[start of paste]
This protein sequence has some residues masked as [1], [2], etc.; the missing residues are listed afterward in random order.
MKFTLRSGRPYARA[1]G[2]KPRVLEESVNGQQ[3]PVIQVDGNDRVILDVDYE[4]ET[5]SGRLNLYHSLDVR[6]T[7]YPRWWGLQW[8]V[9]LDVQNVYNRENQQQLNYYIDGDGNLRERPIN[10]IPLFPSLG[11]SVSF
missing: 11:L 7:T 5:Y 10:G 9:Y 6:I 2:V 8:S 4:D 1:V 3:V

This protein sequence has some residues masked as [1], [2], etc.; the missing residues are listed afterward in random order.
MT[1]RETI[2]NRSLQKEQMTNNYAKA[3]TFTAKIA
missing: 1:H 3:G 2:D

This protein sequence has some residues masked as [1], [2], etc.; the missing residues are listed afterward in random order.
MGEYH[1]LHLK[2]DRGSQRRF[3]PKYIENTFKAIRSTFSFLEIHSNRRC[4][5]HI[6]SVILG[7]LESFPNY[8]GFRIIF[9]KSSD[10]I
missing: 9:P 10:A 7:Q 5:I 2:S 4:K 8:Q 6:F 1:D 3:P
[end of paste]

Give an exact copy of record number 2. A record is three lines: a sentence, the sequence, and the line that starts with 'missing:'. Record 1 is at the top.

This protein sequence has some residues masked as [1], [2], etc.; the missing residues are listed afterward in random order.
MT[1]RETI[2]NRSLQKEQMTNNYAKA[3]TFTAKIA
missing: 1:H 3:G 2:D